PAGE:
IRB’s, paper-writing, and looking for funding

Sometimes, I forget I’m teaching two classes. Seriously. Some days, I get so swept up by my other work that it becomes more real than the 150 students that are currently taking my class (don’t worry! they very quickly remind me of their existence!). I think it’s because at my R1 institution, teaching is only a fraction (I want to say a third? it could be less) of what I’m hired to do. Today is one of those days when my other responsibilities take over my day and I momentarily forget about the 150 kids who are looking to me for their grade. I started writing up my IRB proposal, which feels like an enormous hassle (mostly because it is!). This year, my project won’t get away from “exempt” status, so I am anticipating a slow turnaround and some painful(ly tedious) revisions. It’s a project I’m excited about, though my main collaborator has me a little nervous –one of the vicissitudes of working in other countries is dealing with their own institutional cultures, and a recent election means considerably political upheaval and administrative changes at my field site. It’s a bit nerve-wracking but I’m learning to roll with the punches, otherwise I will drive myself nuts. The nice thing about startup is that if I wind up getting to my field city and doing a whole new project because my current field site becomes unavailable, it’s no biggie. It will suck for the two grants I am about to turn in, but I’m not expecting to get either one so again, no biggie.

Ah, the grant-writing process. Before, when I thought I was going to submit one of those huge grants to NIH or NSF, I was considerably more stressed out. Now that I’ve set my sights on a couple of foundations, I feel a little less overwhelmed. It just feels like if I can get some preliminary results published and give myself a little more time to develop my project, I will be in better shape to apply in the future. It would be nice to get a little bit of extra money, or money to fund my research for the next couple of years, but right now I just want to get some data I can publish. So, one grant application is done and awaiting a letter of support, and I started working on the second one today. Hopefully, I can get both out before they are due.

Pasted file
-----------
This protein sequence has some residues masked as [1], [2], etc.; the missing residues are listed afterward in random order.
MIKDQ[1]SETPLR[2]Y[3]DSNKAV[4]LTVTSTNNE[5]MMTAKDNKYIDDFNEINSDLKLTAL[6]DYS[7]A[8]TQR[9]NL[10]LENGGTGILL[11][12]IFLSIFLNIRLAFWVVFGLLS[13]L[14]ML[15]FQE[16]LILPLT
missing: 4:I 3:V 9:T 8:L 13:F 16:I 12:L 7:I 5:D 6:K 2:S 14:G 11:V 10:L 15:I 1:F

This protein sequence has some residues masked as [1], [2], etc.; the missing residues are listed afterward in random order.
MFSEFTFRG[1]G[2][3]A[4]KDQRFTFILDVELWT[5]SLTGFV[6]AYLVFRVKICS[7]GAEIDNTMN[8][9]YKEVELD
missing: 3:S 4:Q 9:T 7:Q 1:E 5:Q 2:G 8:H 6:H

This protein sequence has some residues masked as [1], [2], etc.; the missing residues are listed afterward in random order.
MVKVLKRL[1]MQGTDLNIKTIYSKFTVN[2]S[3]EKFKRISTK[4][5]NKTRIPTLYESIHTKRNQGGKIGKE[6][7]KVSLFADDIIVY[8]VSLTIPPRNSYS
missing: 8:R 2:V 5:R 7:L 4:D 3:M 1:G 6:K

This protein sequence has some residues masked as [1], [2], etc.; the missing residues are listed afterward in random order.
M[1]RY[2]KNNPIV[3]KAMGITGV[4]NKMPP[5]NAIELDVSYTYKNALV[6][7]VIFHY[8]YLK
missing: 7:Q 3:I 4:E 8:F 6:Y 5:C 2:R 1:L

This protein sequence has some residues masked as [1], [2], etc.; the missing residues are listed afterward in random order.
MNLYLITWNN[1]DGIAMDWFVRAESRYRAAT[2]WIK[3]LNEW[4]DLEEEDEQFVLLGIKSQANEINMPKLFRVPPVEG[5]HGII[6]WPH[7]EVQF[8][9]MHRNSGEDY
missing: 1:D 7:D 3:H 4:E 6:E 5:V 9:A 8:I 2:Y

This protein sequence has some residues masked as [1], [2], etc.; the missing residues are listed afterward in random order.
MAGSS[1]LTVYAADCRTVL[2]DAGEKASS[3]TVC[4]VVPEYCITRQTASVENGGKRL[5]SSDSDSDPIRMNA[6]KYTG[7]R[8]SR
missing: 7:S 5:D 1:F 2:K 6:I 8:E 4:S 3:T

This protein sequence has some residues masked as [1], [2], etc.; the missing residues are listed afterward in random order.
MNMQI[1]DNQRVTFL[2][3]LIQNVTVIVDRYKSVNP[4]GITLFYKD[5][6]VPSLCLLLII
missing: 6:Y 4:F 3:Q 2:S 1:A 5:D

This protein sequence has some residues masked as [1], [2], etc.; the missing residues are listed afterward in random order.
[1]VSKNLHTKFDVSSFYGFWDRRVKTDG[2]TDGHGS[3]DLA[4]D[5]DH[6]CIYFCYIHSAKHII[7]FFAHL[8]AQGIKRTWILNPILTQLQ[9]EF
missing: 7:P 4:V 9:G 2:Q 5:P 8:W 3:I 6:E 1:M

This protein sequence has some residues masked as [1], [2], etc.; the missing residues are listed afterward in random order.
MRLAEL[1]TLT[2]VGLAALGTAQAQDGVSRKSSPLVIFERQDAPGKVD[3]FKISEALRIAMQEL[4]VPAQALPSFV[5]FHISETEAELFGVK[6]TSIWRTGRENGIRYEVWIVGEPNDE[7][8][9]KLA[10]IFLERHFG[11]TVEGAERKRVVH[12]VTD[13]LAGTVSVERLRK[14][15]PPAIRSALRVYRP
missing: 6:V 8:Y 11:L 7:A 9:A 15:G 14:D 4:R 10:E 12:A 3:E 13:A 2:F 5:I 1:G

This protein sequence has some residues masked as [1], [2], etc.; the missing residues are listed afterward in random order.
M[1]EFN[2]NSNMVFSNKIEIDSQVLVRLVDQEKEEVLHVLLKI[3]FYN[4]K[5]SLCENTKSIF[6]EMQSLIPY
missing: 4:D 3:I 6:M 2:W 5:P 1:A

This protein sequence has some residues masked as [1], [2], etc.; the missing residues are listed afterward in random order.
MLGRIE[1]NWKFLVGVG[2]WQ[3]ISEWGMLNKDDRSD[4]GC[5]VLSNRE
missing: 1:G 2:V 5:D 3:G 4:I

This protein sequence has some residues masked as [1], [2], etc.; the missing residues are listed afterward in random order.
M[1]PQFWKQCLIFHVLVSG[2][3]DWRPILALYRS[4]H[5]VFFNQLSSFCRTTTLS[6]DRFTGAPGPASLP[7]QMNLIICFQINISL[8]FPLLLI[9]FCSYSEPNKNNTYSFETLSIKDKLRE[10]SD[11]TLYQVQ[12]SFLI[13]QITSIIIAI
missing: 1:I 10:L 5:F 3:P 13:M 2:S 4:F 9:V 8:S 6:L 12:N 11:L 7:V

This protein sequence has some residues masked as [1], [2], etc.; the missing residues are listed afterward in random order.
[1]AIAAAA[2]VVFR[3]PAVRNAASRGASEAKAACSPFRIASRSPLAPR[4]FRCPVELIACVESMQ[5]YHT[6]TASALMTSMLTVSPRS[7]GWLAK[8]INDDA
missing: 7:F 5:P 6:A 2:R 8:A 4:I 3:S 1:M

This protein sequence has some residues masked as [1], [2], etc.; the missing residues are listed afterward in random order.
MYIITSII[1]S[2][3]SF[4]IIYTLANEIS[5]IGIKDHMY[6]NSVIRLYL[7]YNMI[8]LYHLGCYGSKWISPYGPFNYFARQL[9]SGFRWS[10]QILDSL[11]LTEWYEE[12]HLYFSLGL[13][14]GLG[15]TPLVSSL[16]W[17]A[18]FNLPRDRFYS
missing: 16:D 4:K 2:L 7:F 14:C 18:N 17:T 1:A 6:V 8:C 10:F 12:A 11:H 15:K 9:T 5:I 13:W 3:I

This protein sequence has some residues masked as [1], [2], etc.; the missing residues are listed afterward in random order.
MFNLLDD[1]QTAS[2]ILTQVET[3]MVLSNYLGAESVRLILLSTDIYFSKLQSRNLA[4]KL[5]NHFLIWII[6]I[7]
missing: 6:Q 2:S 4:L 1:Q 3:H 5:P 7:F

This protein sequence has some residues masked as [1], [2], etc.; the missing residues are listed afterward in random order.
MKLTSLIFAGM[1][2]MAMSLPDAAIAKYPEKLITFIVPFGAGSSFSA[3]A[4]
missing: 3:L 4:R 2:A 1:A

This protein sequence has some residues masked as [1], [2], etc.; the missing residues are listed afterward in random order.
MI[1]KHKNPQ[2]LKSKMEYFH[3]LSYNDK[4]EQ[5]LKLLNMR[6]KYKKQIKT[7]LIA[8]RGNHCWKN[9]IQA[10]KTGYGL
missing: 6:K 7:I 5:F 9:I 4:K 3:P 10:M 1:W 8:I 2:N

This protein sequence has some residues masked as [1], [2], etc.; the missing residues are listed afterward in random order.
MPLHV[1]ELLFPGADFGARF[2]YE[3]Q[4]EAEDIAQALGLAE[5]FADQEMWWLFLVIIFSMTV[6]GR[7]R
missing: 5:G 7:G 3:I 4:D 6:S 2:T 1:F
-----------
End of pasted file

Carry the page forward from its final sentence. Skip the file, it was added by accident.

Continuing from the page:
And then of course there is my conference paper, which I am supposed to submit to the discussants tomorrow. I don’t know if I mentioned this, but the two discussants on my panel are women whose work I deeply admire and whose research is very close to my own. I am thrilled that they are reading my work, and I really, really, want to get as much as I can out of this experience. The manuscript stands at about 18 pages now, but it will need quite a bit of theoretical re-working before I am ready to submit it for publication. Right now, it needs a better articulated discussion, and I need to conclude it somehow. In the next hour and a half. Huh. Guess I’d better get to it, then. For what it’s worth, I’ve decided to write it as an article first, and get it submitted. I can re-write it for the book later. Any thoughts on how book chapters in monographs look different than peer-reviewed articles? I feel like the main difference is structural, because the book chapter is part of a greater whole, but I’d love to hear some thoughts if anyone out there has some.

Oh, yeah! And then there’s my students, dying to find out how they did on their last assignment.

Thank God for TA’s.



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